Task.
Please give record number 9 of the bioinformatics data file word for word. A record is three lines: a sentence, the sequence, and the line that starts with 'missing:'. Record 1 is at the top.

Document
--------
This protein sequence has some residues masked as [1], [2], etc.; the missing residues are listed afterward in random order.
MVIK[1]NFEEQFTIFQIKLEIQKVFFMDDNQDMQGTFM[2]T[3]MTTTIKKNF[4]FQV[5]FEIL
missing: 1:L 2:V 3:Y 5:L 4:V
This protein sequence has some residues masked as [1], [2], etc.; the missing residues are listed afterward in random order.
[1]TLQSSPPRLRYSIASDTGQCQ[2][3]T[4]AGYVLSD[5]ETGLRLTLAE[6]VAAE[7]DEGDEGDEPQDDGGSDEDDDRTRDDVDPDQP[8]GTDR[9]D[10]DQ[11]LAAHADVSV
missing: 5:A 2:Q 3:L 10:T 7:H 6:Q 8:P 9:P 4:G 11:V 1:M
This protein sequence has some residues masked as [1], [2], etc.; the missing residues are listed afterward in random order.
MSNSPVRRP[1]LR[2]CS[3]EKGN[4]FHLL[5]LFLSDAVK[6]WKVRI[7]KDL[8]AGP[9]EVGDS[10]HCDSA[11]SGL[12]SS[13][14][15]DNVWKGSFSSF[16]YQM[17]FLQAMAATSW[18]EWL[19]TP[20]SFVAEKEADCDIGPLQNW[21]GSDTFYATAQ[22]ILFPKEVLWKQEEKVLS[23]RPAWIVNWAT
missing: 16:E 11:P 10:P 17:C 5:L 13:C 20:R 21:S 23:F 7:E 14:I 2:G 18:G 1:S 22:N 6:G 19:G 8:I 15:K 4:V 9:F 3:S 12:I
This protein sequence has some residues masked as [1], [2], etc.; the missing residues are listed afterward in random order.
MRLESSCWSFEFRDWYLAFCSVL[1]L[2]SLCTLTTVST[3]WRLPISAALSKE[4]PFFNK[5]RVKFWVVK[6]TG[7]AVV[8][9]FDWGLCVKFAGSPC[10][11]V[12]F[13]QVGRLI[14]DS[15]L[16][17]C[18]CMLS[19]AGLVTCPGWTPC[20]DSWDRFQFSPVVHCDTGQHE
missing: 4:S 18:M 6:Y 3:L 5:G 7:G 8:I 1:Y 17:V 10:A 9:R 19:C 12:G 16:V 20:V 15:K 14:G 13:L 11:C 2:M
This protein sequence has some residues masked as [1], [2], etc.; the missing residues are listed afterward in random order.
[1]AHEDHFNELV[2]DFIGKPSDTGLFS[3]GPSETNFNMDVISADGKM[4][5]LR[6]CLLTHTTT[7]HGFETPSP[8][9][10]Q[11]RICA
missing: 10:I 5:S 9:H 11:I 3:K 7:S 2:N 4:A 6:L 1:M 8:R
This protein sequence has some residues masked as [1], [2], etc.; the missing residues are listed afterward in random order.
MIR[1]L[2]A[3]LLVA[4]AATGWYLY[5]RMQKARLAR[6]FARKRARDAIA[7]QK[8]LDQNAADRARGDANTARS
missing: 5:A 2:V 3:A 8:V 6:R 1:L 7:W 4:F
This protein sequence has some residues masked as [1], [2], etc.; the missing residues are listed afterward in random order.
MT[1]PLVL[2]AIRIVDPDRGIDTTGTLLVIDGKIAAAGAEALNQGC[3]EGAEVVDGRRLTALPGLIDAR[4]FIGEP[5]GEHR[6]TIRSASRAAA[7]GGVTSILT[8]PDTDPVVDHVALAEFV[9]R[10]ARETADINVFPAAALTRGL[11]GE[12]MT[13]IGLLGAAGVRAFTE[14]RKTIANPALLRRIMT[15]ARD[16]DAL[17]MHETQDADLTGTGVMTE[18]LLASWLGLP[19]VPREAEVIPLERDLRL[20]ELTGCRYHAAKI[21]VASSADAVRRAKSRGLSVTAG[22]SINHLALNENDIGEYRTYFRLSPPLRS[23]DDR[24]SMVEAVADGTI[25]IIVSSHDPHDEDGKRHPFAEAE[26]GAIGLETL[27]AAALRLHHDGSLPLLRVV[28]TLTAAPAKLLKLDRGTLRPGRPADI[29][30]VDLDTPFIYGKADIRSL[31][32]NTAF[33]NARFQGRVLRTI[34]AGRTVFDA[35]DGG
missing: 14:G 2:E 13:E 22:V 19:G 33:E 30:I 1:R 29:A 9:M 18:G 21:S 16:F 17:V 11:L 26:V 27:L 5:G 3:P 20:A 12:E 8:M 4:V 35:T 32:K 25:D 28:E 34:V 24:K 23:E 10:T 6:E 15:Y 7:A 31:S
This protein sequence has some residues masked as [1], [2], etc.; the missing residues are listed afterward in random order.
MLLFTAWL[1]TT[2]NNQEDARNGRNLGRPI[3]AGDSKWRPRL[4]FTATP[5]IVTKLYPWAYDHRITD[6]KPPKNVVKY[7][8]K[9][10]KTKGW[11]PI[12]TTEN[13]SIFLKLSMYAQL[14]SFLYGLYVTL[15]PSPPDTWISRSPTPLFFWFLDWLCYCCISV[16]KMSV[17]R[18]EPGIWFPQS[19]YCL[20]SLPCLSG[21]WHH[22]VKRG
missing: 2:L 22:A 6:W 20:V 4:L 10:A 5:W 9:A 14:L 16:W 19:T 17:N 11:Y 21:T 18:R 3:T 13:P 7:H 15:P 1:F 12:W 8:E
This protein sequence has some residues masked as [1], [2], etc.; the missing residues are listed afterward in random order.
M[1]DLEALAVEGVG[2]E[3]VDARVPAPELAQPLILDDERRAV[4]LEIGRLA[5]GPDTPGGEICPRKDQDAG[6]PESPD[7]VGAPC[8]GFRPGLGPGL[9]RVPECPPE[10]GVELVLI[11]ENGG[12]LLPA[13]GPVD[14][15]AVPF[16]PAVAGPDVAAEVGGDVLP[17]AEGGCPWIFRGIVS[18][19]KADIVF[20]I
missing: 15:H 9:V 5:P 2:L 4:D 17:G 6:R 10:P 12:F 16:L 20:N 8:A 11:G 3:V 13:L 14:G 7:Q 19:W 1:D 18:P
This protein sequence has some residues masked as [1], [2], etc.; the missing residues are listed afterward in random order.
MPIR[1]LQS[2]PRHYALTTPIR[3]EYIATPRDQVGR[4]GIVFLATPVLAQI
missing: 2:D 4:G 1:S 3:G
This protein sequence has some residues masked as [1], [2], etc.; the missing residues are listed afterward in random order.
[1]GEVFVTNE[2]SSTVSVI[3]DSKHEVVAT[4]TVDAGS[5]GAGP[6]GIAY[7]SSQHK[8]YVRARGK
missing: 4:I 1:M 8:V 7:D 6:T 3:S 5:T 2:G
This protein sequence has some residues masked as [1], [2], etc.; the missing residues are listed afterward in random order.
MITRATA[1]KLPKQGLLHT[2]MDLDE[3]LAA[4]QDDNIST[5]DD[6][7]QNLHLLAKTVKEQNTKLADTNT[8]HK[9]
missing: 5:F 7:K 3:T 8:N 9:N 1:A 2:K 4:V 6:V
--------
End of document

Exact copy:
This protein sequence has some residues masked as [1], [2], etc.; the missing residues are listed afterward in random order.
M[1]DLEALAVEGVG[2]E[3]VDARVPAPELAQPLILDDERRAV[4]LEIGRLA[5]GPDTPGGEICPRKDQDAG[6]PESPD[7]VGAPC[8]GFRPGLGPGL[9]RVPECPPE[10]GVELVLI[11]ENGG[12]LLPA[13]GPVD[14][15]AVPF[16]PAVAGPDVAAEVGGDVLP[17]AEGGCPWIFRGIVS[18][19]KADIVF[20]I
missing: 15:H 9:V 5:P 2:L 4:D 17:G 6:R 10:P 12:F 16:L 20:N 8:A 11:G 3:V 13:L 14:G 7:Q 19:W 1:D 18:P